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Albany’s Proposed “Good Cause Eviction” Bill – What Does it Mean?

good-cause-eviction-1-678x381-1-300x169A recent article in the New York Post discusses a proposed bill relating to evictions which is being considered by the New York State legislature.  The “Good Cause” eviction bill would limit evictions in New York to only the narrowest of circumstances.

Since the expiration of the COVID-19 eviction moratorium in January, evictions have generally resumed in New York.  Under the moratorium, landlords were prevented from evicting tenants, unless they were an actual danger to people and property.  As COVID-19 waned, the Governor allowed the moratorium to expire.  As a result, landlord-tenant Courts have generally resumed normal operations, and tenants have been subject to evictions after proper Court proceedings have been held.

However, as a result of the temporary eviction moratorium, there have been some advocates who are attempting to further limit evictions, even though COVID-19 has waned and available vaccines have greatly reduced the risk factors for most individuals.  Under the proposed “Good Cause” eviction bill, landlords would not be allowed to evict tenants, except for non-payment of rent and lease violations.

What would this mean in practice?  The tenants most affected would be those whose leases have expired, or who never had a lease.  Currently, tenants whose leases have expired, with certain exceptions such as rent stabilized or rent controlled leases, are considered holdovers, and may be evicted after certain timely legal notices are given.  Under existing law, unless the property is subject to rent regulation, a landlord has no obligation to renew a lease, or provide a new lease, once the current lease expires.  The landlord does not have to give a reason for the non-renewal, and may simply bring a holdover proceeding in landlord-tenant Court to evict the tenant, even if they are current on their rent and have not violated any terms of their (expired) lease.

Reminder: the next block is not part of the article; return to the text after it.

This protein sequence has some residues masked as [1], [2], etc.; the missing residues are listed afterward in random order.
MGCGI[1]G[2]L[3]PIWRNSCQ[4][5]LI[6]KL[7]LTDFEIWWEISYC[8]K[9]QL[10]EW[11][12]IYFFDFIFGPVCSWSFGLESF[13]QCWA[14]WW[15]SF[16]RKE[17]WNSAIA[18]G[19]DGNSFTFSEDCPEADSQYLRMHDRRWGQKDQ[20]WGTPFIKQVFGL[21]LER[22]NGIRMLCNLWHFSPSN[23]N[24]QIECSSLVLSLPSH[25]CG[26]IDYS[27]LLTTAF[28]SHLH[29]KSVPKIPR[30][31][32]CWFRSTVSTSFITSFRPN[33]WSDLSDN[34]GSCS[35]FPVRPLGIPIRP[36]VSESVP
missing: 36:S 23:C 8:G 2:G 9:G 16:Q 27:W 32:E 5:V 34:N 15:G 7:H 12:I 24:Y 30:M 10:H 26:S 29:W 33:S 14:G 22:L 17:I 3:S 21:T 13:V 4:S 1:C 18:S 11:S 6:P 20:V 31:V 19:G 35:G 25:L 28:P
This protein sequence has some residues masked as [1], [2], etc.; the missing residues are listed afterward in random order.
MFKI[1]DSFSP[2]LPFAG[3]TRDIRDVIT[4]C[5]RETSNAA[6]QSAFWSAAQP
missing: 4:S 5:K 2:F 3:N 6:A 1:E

Under the proposed new law, it would appear that landlords would be unable to evict holdover tenants, or tenants without leases, assuming that the tenants are current on their rent and have not violated their leases.  Simply having an expired lease would not be considered “good cause” for eviction, and the landlord would be required to renew the tenants, even if they no longer wish to rent the property or wish to rent to different tenants.  In addition, any rent increases above three percent or 1.5 times the regional Consumer Price Index, whichever is higher, would be presumed to be “unreasonable,” and, therefore, a tenants’ refusal to pay such an increased rent would not be grounds for eviction.  This would also limit landlord’s ability to set rental rates for their property.

The practical effect of the proposed law would be to convert even more New York housing stock to a form of rent regulation.  Currently, rent control and rent stabilization are limited in scope, and do not apply to most residential housing in New York State.  The “Good Cause Eviction” law, by forcing landlords to renew tenants with expired leases or no leases, and limiting the amount of rent increases, subjects the landlord’s property to rent regulation similar to rent stabilization.  Currently, when one purchases rental property, the buyer is aware whether the property is subject to rent regulation, and can research the status of all tenants and their regulated rent.  The new law would subject many more properties, whose owners purchased them without rent regulation, to new regulations which greatly limit the landlord’s power to terminate a tenancy.

Whether the new law will pass, and, if it does, what legal challenges it may face, are currently unknown.  We will continue to follow future developments and provide updates on these issues.

 

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